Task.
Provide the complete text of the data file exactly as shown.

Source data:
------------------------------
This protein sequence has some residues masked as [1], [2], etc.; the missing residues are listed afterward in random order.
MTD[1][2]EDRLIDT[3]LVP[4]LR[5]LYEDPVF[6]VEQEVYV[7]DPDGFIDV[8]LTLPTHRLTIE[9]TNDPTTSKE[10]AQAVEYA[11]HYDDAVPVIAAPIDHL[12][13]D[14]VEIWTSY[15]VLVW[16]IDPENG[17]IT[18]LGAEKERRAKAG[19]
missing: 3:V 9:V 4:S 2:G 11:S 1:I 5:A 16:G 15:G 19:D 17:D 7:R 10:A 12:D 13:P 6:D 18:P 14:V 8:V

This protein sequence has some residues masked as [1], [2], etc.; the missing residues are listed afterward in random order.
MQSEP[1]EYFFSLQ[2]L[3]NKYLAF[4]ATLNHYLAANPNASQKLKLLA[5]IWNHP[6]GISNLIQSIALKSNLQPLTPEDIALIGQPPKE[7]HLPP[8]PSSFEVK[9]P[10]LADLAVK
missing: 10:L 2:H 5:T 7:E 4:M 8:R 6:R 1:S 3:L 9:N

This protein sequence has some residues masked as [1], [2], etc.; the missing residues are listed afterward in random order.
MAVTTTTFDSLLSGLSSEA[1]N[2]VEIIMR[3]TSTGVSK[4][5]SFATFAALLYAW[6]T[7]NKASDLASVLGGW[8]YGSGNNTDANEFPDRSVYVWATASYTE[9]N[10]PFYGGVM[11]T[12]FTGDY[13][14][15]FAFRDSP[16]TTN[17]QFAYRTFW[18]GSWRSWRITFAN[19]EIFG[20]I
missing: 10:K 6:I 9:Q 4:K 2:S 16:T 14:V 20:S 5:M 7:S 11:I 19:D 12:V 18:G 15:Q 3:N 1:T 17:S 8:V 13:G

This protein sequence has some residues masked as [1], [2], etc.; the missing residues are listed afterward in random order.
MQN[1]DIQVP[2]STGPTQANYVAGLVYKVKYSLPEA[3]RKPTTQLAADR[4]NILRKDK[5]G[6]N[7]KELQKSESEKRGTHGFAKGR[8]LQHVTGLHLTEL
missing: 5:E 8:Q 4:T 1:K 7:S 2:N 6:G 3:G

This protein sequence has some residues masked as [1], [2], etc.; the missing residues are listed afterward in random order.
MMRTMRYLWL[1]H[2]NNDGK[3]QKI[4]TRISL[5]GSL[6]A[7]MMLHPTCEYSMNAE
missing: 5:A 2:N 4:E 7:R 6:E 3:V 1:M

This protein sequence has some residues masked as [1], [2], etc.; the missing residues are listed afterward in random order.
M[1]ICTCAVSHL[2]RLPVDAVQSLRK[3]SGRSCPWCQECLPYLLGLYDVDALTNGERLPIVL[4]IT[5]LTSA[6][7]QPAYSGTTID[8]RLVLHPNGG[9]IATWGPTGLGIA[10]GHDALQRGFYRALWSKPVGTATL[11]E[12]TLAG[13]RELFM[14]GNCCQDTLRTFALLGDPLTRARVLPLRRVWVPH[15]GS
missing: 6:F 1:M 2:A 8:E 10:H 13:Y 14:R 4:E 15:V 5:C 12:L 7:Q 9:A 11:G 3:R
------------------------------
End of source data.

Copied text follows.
This protein sequence has some residues masked as [1], [2], etc.; the missing residues are listed afterward in random order.
MTD[1][2]EDRLIDT[3]LVP[4]LR[5]LYEDPVF[6]VEQEVYV[7]DPDGFIDV[8]LTLPTHRLTIE[9]TNDPTTSKE[10]AQAVEYA[11]HYDDAVPVIAAPIDHL[12][13]D[14]VEIWTSY[15]VLVW[16]IDPENG[17]IT[18]LGAEKERRAKAG[19]
missing: 3:V 9:V 4:S 2:G 11:S 1:I 5:A 16:G 15:G 19:D 17:D 7:R 10:A 12:D 13:P 6:D 18:P 14:V 8:V

This protein sequence has some residues masked as [1], [2], etc.; the missing residues are listed afterward in random order.
MQSEP[1]EYFFSLQ[2]L[3]NKYLAF[4]ATLNHYLAANPNASQKLKLLA[5]IWNHP[6]GISNLIQSIALKSNLQPLTPEDIALIGQPPKE[7]HLPP[8]PSSFEVK[9]P[10]LADLAVK
missing: 10:L 2:H 5:T 7:E 4:M 8:R 6:R 1:S 3:L 9:N

This protein sequence has some residues masked as [1], [2], etc.; the missing residues are listed afterward in random order.
MAVTTTTFDSLLSGLSSEA[1]N[2]VEIIMR[3]TSTGVSK[4][5]SFATFAALLYAW[6]T[7]NKASDLASVLGGW[8]YGSGNNTDANEFPDRSVYVWATASYTE[9]N[10]PFYGGVM[11]T[12]FTGDY[13][14][15]FAFRDSP[16]TTN[17]QFAYRTFW[18]GSWRSWRITFAN[19]EIFG[20]I
missing: 10:K 6:I 9:Q 4:K 2:S 16:T 14:V 20:S 5:M 7:S 11:I 19:D 12:V 18:G 15:Q 3:N 1:T 17:S 8:V 13:G

This protein sequence has some residues masked as [1], [2], etc.; the missing residues are listed afterward in random order.
MQN[1]DIQVP[2]STGPTQANYVAGLVYKVKYSLPEA[3]RKPTTQLAADR[4]NILRKDK[5]G[6]N[7]KELQKSESEKRGTHGFAKGR[8]LQHVTGLHLTEL
missing: 5:E 8:Q 4:T 1:K 7:S 2:N 6:G 3:G

This protein sequence has some residues masked as [1], [2], etc.; the missing residues are listed afterward in random order.
MMRTMRYLWL[1]H[2]NNDGK[3]QKI[4]TRISL[5]GSL[6]A[7]MMLHPTCEYSMNAE
missing: 5:A 2:N 4:E 7:R 6:E 3:V 1:M

This protein sequence has some residues masked as [1], [2], etc.; the missing residues are listed afterward in random order.
M[1]ICTCAVSHL[2]RLPVDAVQSLRK[3]SGRSCPWCQECLPYLLGLYDVDALTNGERLPIVL[4]IT[5]LTSA[6][7]QPAYSGTTID[8]RLVLHPNGG[9]IATWGPTGLGIA[10]GHDALQRGFYRALWSKPVGTATL[11]E[12]TLAG[13]RELFM[14]GNCCQDTLRTFALLGDPLTRARVLPLRRVWVPH[15]GS
missing: 6:F 1:M 2:A 8:E 10:H 13:Y 14:R 4:E 15:V 5:C 12:L 7:Q 9:A 11:G 3:R